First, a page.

|Dial A Dissident|
Why Won't Gadhafi Let Fathi Eljahmi Answer His Phone?
Dial a Dissident
Why won't Gadhafi let Fathi Eljahmi answer his phone?
BY CLAUDIA ROSETT
Wednesday, April 7, 2004 12:01 a.m. EDT
Just four months after winning fulsome praise for agreeing to give up his programs for weapons of mass murder, Libya's Col. Moammar Gadhafi has presented the democratic world with a test.
Gadhafi is about to find out whether his new friends, the U.S. and Britain, care only about disarmament, or if we also stand behind the eloquent speeches of recent times about the deep need for liberty and justice in the Islamic world. Gadhafi is right now running a reality check on just how serious President Bush might be about pinpointing tyranny as the root of terror (which it is). Gadhafi is, as you read this, checking whether his arms deal has bought him license to carry on with complete impunity as a tyrant and trouble-maker in his own nation, and neighborhood--as long as he ships his WMD collection off for study and disposal in Tennessee.
Gadhafi's test involves the fate of a Libyan democratic dissident, Fathi Eljahmi, who recently spent 18 months in Gadhafi's prisons after he dared in late 2002 to call publicly for free speech and pluralism in Libya.
Back in December, when Gadhafi renounced his wicked ways--or at least some of them--Mr. Eljahmi was still serving time in Libya's notorious Abu Salim prison. As Gadhafi entered upon the diplomatic whirl of recent months, in which visiting politicians and oilmen have been parading through to do business, Mr. Eljahmi's fate came briefly to the fore. One of the visitors, Sen. Joseph Biden, in early March raised the issue of Mr. Eljahmi's imprisonment with Gadhafi himself.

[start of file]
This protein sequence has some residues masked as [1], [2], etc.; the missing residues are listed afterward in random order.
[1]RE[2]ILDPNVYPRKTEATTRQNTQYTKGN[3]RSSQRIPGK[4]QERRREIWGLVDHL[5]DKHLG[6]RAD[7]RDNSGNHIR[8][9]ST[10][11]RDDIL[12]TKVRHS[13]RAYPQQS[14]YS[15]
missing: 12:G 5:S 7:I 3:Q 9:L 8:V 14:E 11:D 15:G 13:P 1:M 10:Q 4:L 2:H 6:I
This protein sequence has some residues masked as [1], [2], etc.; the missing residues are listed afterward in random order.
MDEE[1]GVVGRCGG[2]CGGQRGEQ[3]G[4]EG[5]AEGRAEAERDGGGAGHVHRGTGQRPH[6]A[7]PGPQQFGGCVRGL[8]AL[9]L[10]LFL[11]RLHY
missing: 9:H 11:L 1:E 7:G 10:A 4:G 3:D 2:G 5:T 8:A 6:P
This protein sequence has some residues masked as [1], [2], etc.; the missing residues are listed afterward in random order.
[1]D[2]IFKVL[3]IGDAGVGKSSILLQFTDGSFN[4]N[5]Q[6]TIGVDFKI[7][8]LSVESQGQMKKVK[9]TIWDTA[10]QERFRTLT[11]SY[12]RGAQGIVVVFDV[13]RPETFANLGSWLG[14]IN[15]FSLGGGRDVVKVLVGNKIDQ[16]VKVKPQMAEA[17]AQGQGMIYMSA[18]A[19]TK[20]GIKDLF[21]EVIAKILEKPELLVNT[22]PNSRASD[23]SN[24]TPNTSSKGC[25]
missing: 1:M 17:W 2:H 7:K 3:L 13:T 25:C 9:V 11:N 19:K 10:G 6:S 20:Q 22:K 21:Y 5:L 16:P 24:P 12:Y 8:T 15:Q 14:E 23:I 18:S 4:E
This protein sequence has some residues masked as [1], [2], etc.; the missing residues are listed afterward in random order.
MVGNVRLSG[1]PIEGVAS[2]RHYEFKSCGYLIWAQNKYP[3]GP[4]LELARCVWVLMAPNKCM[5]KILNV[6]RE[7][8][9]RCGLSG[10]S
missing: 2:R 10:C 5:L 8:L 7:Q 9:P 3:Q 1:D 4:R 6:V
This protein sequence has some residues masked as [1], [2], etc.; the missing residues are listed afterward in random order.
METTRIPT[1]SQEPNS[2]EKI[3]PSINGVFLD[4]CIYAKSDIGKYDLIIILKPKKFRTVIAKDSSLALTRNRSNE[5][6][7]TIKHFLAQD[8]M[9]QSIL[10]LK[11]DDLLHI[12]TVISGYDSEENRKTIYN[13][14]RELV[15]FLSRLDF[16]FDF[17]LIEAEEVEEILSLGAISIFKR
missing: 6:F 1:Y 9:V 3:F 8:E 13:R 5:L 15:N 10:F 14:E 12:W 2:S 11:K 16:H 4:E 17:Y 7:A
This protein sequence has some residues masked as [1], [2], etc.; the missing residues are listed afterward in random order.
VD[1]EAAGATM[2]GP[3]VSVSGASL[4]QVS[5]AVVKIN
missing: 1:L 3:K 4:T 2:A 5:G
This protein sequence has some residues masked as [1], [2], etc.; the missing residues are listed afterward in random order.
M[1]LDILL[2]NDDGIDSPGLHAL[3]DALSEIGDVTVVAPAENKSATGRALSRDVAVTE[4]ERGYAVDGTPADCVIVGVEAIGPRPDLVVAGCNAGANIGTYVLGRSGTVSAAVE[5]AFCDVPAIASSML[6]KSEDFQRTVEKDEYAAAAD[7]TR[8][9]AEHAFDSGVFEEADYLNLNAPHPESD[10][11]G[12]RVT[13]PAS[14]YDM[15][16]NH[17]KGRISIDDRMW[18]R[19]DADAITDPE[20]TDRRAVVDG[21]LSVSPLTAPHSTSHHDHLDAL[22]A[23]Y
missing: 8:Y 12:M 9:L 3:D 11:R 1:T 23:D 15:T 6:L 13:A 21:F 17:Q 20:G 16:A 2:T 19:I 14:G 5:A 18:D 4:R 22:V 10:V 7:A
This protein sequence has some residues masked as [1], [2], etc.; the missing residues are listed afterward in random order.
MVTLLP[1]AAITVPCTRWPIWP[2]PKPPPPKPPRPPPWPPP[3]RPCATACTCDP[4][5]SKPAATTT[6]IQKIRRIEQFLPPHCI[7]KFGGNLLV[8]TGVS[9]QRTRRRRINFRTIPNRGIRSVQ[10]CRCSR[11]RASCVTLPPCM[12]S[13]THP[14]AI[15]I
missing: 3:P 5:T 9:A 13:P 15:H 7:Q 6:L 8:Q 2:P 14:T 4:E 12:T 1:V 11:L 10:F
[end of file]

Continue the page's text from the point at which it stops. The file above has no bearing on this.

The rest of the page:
Lo! On March 12, Mr. Eljahmi was released. On the face of it, this seemed a sign that Libya might indeed be opening up; that Gadhafi is turning sage in his old age; that he had read well the warning conveyed by the fall of Saddam; that he understood the message of President Bush's speeches underscoring the need for freedom in the Arab world, the struggle to engender democracy in Iraq. Lest anyone doubt Gadhafi's sudden conversion, there have been the promising interviews given to the press by Gadhafi's son and heir-apparent, Seif Gadhafi, who just last month announced to the leaders of Arab nations, "You have to bring democracy to your countries, and then there will be no need to fear America or your people."